Fantasy writing Writing advice

What The Hobbit characters teach us about character development

If J.R.R. Tolkien knows how to do one thing, it’s create characters that readers love. Luckily, he also knows how to create wonderful worlds and engaging plot twists, too, but it’s the characters who really stick with you after reading one of his books.

If J.R.R. Tolkien knows how to do one thing, it’s create characters that readers love. Luckily, he also knows how to create wonderful worlds and engaging plot twists, too, but it’s the characters who really stick with you after reading one of his books. In the first book in his history of Middle Earth, The Hobbit, Tolkien uses plot to change characters or reveal truths about them in really interesting ways.

The two characters who show the most development in The Hobbit are the main protagonist, Bilbo Baggins, and the leader of the dwarves, Thorin Oakenshield. The remainder of the dwarves do not change much over the course of the story, and Gandalf the wizard remains a cipher whom we only learn more about in the subsequent books of the triology, The Lord of the Rings.

Bilbo is an effective choice as the protagonist because he is a stand-in for the reader. We may not be Shire-dwelling hobbits, but we are also not wizards or dwarves setting off on epic quests to retrieve treasure. Like Bilbo, most of us lead fairly ordinary and uneventful lives. We enjoy being at home where we can relax, cook our meals and get on with our hobbies. Bilbo is an excellent example of a main character who encourages immediate reader identification.

Thorin Oakenshield initially appears to be a strong, proud and effective leader. Sceptical of Bilbo’s inclusion in the quest, he eventually comes around to accepting the hobbit as a valuable member of the party.

While occasionally the point of a story is that a character cannot change, generally, character change is crucial for the protagonist of a story, and Bilbo undergoes profound changes over the course of the novel. With Thorin, on the other hand, we don’t so much see a character change as we do a character revelation as aspects of his personality come out due to the situations created by the plot.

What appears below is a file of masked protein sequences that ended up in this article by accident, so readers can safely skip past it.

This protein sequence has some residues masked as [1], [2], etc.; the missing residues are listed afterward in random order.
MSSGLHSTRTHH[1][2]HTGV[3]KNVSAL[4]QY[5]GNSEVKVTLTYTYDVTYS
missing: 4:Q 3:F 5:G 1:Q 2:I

Bilbo spends much of the first part of the quest terrified, uncomfortable and unhappy. He frequently voices the desire to be back at home and not on an adventure at all. Yet Tolkien presents Bilbo with a series of challenges that he begins rising to meet. By having Bilbo use his cleverness to escape Gollum, rescue the dwarves from both giant spiders and wood-elves and finally to lead the way into the lair of Smaug the dragon, Tolkien shows in a concrete way how his character is being altered by the events of the story. By the story’s end, Bilbo is a changed man. Not only has he been heroic, but he has fallen in love with travel and adventure. Life at home will never be the same.

Thorin fares less well. As the story progresses, he remains a brave warrior, but Tolkien uses his tendency toward greed and his temptation to keep the treasure to reveal his weaknesses as a leader and a man. Again, here we can see how plot and character development are intertwined, each supporting and developing the other.

In addition to being a master of character development, Tolkien is also excellent at taking tropes of the fantasy genre (such as the trusty sidekick or the magic artefact that holds immense power) and breathing new life into them. Although understanding how to develop your characters is important, when writing a fantasy novel it is wise to invest just as much time in creating a believable and original world.

What else have you learned about writing from reading The Hobbit?

By Bridget McNulty

Bridget McNulty is a published author, content strategist, writer, editor and speaker. She is the co-founder of two non-profits: Sweet Life Diabetes Community, South Africa's largest online diabetes community, and the Diabetes Alliance, a coalition of all the organisations working in diabetes in South Africa. She is also the co-founder of Now Novel: an online novel-writing course where she coaches aspiring writers to start - and finish! - their novels. Bridget believes in the power of storytelling to create meaningful change.

4 replies on “What The Hobbit characters teach us about character development”

Ironically I clicked on this to read about how bad the character development was in The Hobbit, and here you are saying the opposite. O_O I literally can hardly remember the names or even appearances on most of the dwarves and they were the main characters for 3 movies yet they hardly even talked! The Lord of the Rings had perfect development, I have remembered and Loved all the characters all these years without any issue as they were written so well and memorable. But the hobbit was the opposite.. It should have been much more character development on all the dwarves particularly, Thorin was done well, but the others was truly poorly written. I think 3 of the dwarves dodn’t even say one line in the last movie! -_-

Hi Maria. That’s what I love about stories, everybody has their own unique reading and experience. This was referring specifically to the books, so perhaps the movies didn’t capture character quite as well. Sometimes this does happen. I think that’s always a challenge for writers, isn’t it? Juggling secondary smaller characters and central ones without any one character feeling hollow or inessential.

This actually helped me so much. I had a report to do for school and I chose the Hobbit for my book. I was having a hard time writing it and this saved my life!

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